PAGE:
Straddling the First-to-Invent/First-to-File Gap: Changing Company Protocols, Cautiously Approaching Amendments, and Strategies for Promoting Likelihood of Issuance

January 22, 2014 2:00pm

Mercedes K. Meyer Ph.D.
Partner
Drinker Biddle & Reath LLP (Washington, DC)

Andrew A. Paul
Senior Counsel, Legal Division
The Procter & Gamble Company

Adda C. Gogoris
Partner
Merchant & Gould, P.C.

• Tools for taking advantage of the race to file
– Streamlining the internal process of preparing the supporting materials
– Evaluating when to file a provisional or non-provisional application
– Determining what constitutes a full or sufficient disclosure—balancing act of breadth and detail of claims
– Gaining the advantage of secret prior art for eighteen months
• Maintaining a heightened vigilance for third party publications and preserving the ability to swear behind third party art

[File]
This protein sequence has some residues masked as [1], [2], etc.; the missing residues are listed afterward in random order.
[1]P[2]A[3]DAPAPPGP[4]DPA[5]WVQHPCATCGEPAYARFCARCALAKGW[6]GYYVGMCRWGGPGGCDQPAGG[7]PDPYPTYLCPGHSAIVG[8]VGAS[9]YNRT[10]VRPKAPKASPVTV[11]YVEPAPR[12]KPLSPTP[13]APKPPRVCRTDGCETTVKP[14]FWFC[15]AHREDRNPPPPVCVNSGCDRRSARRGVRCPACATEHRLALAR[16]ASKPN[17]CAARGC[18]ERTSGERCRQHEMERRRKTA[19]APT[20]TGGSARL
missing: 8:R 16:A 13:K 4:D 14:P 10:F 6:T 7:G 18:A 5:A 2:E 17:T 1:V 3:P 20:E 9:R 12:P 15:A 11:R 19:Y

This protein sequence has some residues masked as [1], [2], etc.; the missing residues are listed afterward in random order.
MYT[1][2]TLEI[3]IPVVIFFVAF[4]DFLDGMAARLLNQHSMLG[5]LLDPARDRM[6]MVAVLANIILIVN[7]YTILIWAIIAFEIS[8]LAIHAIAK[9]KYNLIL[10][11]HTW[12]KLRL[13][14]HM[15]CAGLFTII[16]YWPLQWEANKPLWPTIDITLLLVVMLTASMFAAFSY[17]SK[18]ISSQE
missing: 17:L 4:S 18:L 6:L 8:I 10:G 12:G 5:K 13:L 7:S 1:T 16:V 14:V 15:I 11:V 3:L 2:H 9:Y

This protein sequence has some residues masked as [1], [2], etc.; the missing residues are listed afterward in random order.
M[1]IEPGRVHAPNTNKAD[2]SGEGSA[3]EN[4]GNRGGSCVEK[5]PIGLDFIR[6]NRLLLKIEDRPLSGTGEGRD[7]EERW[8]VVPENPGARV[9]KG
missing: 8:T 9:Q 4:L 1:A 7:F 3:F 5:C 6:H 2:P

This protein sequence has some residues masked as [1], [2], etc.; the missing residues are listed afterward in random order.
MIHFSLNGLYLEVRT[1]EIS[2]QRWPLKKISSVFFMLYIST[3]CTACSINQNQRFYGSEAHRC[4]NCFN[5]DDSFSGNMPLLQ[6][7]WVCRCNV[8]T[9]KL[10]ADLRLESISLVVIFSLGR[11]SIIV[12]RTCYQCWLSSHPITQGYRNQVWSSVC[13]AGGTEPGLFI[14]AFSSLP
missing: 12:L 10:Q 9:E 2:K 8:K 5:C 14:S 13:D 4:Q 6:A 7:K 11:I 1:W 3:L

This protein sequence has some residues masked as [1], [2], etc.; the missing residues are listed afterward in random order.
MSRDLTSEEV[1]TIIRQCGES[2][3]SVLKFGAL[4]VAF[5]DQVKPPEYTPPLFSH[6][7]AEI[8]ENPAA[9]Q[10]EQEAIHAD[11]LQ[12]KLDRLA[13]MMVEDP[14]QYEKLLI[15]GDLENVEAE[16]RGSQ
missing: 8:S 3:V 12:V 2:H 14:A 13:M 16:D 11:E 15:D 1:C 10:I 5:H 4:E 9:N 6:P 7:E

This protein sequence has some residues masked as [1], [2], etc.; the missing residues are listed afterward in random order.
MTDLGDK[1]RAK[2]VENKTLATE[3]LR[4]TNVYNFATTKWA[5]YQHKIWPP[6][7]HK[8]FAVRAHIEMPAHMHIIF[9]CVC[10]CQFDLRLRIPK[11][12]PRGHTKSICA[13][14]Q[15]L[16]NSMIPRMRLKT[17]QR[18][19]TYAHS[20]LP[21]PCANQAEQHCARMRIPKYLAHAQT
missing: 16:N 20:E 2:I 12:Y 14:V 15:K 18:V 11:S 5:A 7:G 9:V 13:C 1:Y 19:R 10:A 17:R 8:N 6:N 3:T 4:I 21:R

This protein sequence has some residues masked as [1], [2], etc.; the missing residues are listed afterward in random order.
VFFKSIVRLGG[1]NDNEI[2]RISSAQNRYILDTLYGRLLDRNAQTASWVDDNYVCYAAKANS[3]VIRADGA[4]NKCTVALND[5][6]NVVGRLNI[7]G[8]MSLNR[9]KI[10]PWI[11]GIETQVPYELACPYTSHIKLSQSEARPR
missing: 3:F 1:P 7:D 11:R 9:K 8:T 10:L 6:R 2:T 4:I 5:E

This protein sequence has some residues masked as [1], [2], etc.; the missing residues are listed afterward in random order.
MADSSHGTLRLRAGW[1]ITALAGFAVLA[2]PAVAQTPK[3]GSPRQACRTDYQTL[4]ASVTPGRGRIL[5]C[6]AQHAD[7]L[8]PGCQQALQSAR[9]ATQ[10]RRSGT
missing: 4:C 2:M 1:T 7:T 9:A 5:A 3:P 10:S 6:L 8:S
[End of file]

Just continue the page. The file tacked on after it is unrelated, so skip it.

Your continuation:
• Discussing the sufficiency and insufficiency of trade secret protection in lieu of patent filing
• Adapting to the shift towards derivation practice
– Defining differences between derivation and previous opposition proceedings
– What are the limitations and benefits of derivation proceedings
– Proving or disproving that a disclosure was actually derived from the inventor
– Why is maintenance of meticulous notebook-keeping still important?
• Analyzing the effect of subsequent amendments on pre-AIA submissions
• Utilizing the PTO’s Prioritized Examination Program (“Track 1”)
– Knowing the pre-requisites
– Avoiding procedural pitfalls
– Advising foreign clients on how to avoid losing priority
• Ethical considerations—the fate of “best mode”
– If best mode is required under section 112, but has been eliminated as a defense, do you disclose?
– Does the best mode constitute a trade secret?
– If foreign client does not disclose best mode, could it lose priority or, worse yet, subsequently be accused of inequitable conduct?
• Filings by non-inventors—analyzing AIA provisions designed to circumvent prior difficulties relating to errant, uncooperative, or missing inventors